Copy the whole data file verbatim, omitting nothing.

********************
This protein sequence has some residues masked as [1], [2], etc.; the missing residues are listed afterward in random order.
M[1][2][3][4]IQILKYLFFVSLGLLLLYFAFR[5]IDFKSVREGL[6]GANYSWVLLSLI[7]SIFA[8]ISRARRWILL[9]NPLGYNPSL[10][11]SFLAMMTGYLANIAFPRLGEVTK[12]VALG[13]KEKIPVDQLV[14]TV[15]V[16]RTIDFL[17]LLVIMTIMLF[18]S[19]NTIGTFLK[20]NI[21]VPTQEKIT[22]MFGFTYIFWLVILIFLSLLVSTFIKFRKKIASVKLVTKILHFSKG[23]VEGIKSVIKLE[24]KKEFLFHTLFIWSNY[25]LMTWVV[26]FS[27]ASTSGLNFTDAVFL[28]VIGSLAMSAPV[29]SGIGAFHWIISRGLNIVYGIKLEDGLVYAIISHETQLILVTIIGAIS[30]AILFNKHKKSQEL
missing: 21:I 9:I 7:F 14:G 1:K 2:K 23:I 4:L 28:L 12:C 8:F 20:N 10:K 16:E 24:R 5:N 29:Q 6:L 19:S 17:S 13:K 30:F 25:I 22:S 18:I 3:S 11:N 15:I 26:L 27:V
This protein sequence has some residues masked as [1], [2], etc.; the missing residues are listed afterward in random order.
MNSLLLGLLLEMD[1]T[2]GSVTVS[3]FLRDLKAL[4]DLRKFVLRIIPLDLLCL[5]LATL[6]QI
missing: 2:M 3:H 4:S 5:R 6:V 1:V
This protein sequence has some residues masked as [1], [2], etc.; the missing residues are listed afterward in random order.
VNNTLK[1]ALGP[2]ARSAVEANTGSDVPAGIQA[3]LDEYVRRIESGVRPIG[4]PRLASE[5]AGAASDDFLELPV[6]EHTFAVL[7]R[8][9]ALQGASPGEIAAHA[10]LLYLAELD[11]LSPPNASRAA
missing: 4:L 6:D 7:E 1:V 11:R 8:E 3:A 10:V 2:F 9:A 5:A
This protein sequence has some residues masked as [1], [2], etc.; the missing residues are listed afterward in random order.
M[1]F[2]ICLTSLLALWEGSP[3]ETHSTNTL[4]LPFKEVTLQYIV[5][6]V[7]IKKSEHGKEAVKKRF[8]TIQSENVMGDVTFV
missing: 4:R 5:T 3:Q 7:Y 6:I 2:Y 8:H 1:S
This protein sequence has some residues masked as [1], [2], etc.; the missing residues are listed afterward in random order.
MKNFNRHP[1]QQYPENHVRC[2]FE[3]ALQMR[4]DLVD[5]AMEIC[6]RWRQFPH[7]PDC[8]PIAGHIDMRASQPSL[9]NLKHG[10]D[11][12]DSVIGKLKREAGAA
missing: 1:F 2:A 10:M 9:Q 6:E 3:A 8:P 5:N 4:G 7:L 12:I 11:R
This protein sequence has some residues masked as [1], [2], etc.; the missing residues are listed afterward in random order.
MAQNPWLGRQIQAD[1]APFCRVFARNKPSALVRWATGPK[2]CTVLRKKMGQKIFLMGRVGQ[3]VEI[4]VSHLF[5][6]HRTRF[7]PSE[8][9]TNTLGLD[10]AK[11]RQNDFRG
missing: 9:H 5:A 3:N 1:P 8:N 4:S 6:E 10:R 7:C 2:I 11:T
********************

This protein sequence has some residues masked as [1], [2], etc.; the missing residues are listed afterward in random order.
M[1][2][3][4]IQILKYLFFVSLGLLLLYFAFR[5]IDFKSVREGL[6]GANYSWVLLSLI[7]SIFA[8]ISRARRWILL[9]NPLGYNPSL[10][11]SFLAMMTGYLANIAFPRLGEVTK[12]VALG[13]KEKIPVDQLV[14]TV[15]V[16]RTIDFL[17]LLVIMTIMLF[18]S[19]NTIGTFLK[20]NI[21]VPTQEKIT[22]MFGFTYIFWLVILIFLSLLVSTFIKFRKKIASVKLVTKILHFSKG[23]VEGIKSVIKLE[24]KKEFLFHTLFIWSNY[25]LMTWVV[26]FS[27]ASTSGLNFTDAVFL[28]VIGSLAMSAPV[29]SGIGAFHWIISRGLNIVYGIKLEDGLVYAIISHETQLILVTIIGAIS[30]AILFNKHKKSQEL
missing: 21:I 9:I 7:F 14:G 1:K 2:K 23:I 4:L 28:L 12:C 8:F 20:N 10:K 16:E 24:R 5:N 29:Q 6:L 19:S 17:S 13:K 30:F 25:I 22:S 18:I 3:S 11:N 15:I 26:L 27:V
This protein sequence has some residues masked as [1], [2], etc.; the missing residues are listed afterward in random order.
MNSLLLGLLLEMD[1]T[2]GSVTVS[3]FLRDLKAL[4]DLRKFVLRIIPLDLLCL[5]LATL[6]QI
missing: 2:M 3:H 4:S 5:R 6:V 1:V
This protein sequence has some residues masked as [1], [2], etc.; the missing residues are listed afterward in random order.
VNNTLK[1]ALGP[2]ARSAVEANTGSDVPAGIQA[3]LDEYVRRIESGVRPIG[4]PRLASE[5]AGAASDDFLELPV[6]EHTFAVL[7]R[8][9]ALQGASPGEIAAHA[10]LLYLAELD[11]LSPPNASRAA
missing: 4:L 6:D 7:E 1:V 11:R 8:E 3:A 10:V 2:F 9:A 5:A
This protein sequence has some residues masked as [1], [2], etc.; the missing residues are listed afterward in random order.
M[1]F[2]ICLTSLLALWEGSP[3]ETHSTNTL[4]LPFKEVTLQYIV[5][6]V[7]IKKSEHGKEAVKKRF[8]TIQSENVMGDVTFV
missing: 4:R 5:T 3:Q 7:Y 6:I 2:Y 8:H 1:S
This protein sequence has some residues masked as [1], [2], etc.; the missing residues are listed afterward in random order.
MKNFNRHP[1]QQYPENHVRC[2]FE[3]ALQMR[4]DLVD[5]AMEIC[6]RWRQFPH[7]PDC[8]PIAGHIDMRASQPSL[9]NLKHG[10]D[11][12]DSVIGKLKREAGAA
missing: 1:F 2:A 10:M 9:Q 6:E 3:A 8:P 5:N 4:G 7:L 12:I 11:R
This protein sequence has some residues masked as [1], [2], etc.; the missing residues are listed afterward in random order.
MAQNPWLGRQIQAD[1]APFCRVFARNKPSALVRWATGPK[2]CTVLRKKMGQKIFLMGRVGQ[3]VEI[4]VSHLF[5][6]HRTRF[7]PSE[8][9]TNTLGLD[10]AK[11]RQNDFRG
missing: 9:H 5:A 3:N 1:P 8:N 4:S 6:E 10:R 7:C 2:I 11:T